Re: Is X a Y?

Prof. Jose Gomes Filho (
Mon, 28 Jul 1997 18:26:56 +0000

> Hal Finney <> wrote
> > Nicholas Bostrom, <>, writes:
> > > No, that is not the question. Not many would say that
> > > consistency guarantees existence (apart from David Lewis). The
> > > snowman is a logically consistent notion but that does not mean that
> > > the snowman exists.
> > >
> > > Now, obviously, if something is asserted to exist by a logically true
> > > proposition, then it exists. So the questions are (1) Is the
> > > proposition that the Mandelbrot exists logically true? (which boils
> > > down to whether the notion of "logical truth" in the traditional
> > > way really makes sense), and (2) Is this kind of existence somehow
> > > fundamentally different from the existence of objects which cannot be
> > > claimed to exist by any logically true proposition.
> >
> > Or as another example, with a definition of "reality" which classes the
> > Mandelbrot set and the Virgo cluster as the same, can we reject any
> > logically consistent but "actually" non-existent phenomena as "real"? Must
> > we say that alien spaceships "really" are visiting the earth today,
> > simply because there is no logical contradiction in doing so?
> The obvious answer to this rethorical question is No. The existence
> of the Mandelbrot set is provable in standard (ZF) set theory, but I
> don't know of any plausible axioms from which one can derive the
> existence of visiting alian spaceships.

An interesting way of thinking is that, even if the associated
phenomenum does not exist in the reallity, there exists the
associated neural conformation, like a mathematical transformation,
when linear associated to a matrix, as we know. And this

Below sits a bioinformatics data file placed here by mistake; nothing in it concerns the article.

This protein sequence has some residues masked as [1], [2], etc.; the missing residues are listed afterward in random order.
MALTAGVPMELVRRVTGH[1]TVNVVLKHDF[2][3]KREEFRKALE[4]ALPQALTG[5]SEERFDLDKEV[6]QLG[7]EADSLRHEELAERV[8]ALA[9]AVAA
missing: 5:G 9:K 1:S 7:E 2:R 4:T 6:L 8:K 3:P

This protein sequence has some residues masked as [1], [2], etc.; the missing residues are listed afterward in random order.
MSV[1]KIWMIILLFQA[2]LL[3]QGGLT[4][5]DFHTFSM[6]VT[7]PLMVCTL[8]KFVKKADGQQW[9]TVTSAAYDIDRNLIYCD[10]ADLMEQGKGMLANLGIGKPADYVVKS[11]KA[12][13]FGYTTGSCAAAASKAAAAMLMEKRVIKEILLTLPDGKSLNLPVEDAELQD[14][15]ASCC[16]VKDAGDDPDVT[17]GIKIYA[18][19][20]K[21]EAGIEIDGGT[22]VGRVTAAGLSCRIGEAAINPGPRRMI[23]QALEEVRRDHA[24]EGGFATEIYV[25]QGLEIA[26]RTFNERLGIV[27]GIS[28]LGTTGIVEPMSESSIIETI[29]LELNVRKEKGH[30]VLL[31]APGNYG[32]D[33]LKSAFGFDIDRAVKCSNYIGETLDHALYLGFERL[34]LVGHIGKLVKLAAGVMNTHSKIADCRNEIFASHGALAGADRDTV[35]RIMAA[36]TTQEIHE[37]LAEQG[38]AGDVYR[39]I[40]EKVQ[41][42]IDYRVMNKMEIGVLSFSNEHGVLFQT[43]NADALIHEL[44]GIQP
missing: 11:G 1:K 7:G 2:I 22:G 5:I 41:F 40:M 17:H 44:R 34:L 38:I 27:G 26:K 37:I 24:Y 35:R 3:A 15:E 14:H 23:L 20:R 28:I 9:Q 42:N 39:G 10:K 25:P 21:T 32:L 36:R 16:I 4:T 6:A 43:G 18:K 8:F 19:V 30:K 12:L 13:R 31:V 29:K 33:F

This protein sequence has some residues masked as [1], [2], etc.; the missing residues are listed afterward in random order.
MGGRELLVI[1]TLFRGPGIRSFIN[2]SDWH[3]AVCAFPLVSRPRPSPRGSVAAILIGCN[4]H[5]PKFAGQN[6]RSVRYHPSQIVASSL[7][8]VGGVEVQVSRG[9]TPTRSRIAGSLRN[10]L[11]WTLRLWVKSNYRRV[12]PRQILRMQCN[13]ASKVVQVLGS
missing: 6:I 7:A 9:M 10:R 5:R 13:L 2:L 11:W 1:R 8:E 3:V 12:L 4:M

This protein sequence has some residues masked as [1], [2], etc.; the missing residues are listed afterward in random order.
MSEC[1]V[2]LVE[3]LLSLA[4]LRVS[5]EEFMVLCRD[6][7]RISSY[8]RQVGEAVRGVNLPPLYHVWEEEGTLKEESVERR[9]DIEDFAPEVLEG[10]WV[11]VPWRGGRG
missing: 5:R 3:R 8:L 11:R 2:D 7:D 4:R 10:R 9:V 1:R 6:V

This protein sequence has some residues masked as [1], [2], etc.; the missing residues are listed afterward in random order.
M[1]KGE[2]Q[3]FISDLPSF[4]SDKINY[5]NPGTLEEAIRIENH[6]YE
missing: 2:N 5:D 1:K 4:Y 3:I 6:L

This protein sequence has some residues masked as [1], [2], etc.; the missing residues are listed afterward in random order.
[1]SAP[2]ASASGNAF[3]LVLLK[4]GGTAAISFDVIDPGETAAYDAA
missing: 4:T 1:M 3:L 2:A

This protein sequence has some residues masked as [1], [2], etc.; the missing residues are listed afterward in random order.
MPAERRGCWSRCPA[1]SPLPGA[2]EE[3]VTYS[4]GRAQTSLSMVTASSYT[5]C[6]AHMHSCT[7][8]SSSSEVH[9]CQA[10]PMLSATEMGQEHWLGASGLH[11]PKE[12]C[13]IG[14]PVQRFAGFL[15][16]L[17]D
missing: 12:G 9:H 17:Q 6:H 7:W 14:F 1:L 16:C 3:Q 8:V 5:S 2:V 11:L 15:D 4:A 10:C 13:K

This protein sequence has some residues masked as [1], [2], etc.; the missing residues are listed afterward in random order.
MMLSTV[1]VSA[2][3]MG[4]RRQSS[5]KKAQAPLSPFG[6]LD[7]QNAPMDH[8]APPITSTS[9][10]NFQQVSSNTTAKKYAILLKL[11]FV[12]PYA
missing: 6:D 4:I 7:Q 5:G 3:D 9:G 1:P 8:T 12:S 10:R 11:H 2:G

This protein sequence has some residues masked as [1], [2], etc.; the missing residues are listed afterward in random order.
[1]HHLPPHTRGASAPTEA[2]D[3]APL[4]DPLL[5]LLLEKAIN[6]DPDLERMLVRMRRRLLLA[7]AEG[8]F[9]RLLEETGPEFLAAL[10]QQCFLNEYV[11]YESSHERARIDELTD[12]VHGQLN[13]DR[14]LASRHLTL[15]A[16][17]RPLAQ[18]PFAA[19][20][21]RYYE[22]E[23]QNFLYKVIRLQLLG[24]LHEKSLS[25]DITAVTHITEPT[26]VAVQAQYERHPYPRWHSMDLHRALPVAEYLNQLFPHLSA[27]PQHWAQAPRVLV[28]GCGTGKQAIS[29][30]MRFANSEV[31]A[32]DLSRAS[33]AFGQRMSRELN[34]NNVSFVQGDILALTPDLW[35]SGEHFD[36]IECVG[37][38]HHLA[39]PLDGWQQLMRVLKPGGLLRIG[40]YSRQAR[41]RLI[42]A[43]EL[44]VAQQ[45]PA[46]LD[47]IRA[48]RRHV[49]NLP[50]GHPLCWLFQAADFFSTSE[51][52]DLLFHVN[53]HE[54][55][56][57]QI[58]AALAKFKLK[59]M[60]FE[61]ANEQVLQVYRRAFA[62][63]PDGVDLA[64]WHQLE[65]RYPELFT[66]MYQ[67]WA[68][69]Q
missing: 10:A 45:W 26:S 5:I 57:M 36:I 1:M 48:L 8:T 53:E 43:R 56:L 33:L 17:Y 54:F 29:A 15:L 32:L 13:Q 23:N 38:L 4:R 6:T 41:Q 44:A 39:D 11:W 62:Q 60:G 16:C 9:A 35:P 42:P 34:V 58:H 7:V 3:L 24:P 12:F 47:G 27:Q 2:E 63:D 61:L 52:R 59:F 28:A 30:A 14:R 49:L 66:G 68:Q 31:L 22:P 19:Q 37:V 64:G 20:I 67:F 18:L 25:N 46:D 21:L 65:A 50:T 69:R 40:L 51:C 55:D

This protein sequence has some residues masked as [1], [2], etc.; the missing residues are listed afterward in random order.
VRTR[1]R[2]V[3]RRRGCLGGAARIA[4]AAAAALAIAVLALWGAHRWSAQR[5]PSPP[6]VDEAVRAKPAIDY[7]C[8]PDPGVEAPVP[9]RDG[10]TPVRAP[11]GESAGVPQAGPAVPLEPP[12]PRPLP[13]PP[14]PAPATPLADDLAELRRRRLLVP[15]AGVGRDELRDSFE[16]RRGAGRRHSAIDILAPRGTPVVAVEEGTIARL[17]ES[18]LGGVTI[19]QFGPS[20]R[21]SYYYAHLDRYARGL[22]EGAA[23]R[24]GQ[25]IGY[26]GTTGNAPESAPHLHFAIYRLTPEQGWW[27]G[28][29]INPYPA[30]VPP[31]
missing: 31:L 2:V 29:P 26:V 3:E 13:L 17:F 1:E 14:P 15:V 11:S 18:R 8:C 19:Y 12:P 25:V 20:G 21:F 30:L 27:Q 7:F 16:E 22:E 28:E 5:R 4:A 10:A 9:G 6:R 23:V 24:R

transformation is real and passible to be studied...

Talking about real and not real, I'd like to include the
mental images. If certain image comes in someone's mind could we
classify it as real or virtual, like we do with mirrors and lens ? If
a person creates (or simply projects...) an image in its
mind, there exists the associated brain (neurological) conformation,
which is real (as said above). But, are there mental images that
really correspond to real objects, even if they are not near? If
there are, could we consider them as real time, time delayed or even
antecipated? Why that? Because, in positive case, on
artificializing a human (not necessarily...) brain, we can, in the
future, possibly, create televiewers not necessarily just
present-time, but to the past and possibly the to future (as an
extrapolator of the present real conditions). If it is possible,
could we use such machine to scan the individual's barin conformation
in the past and reinstall it in a new artificial body
(preferenceably miniaturized), in the future?
What do you think about this?



Prof. Gomes

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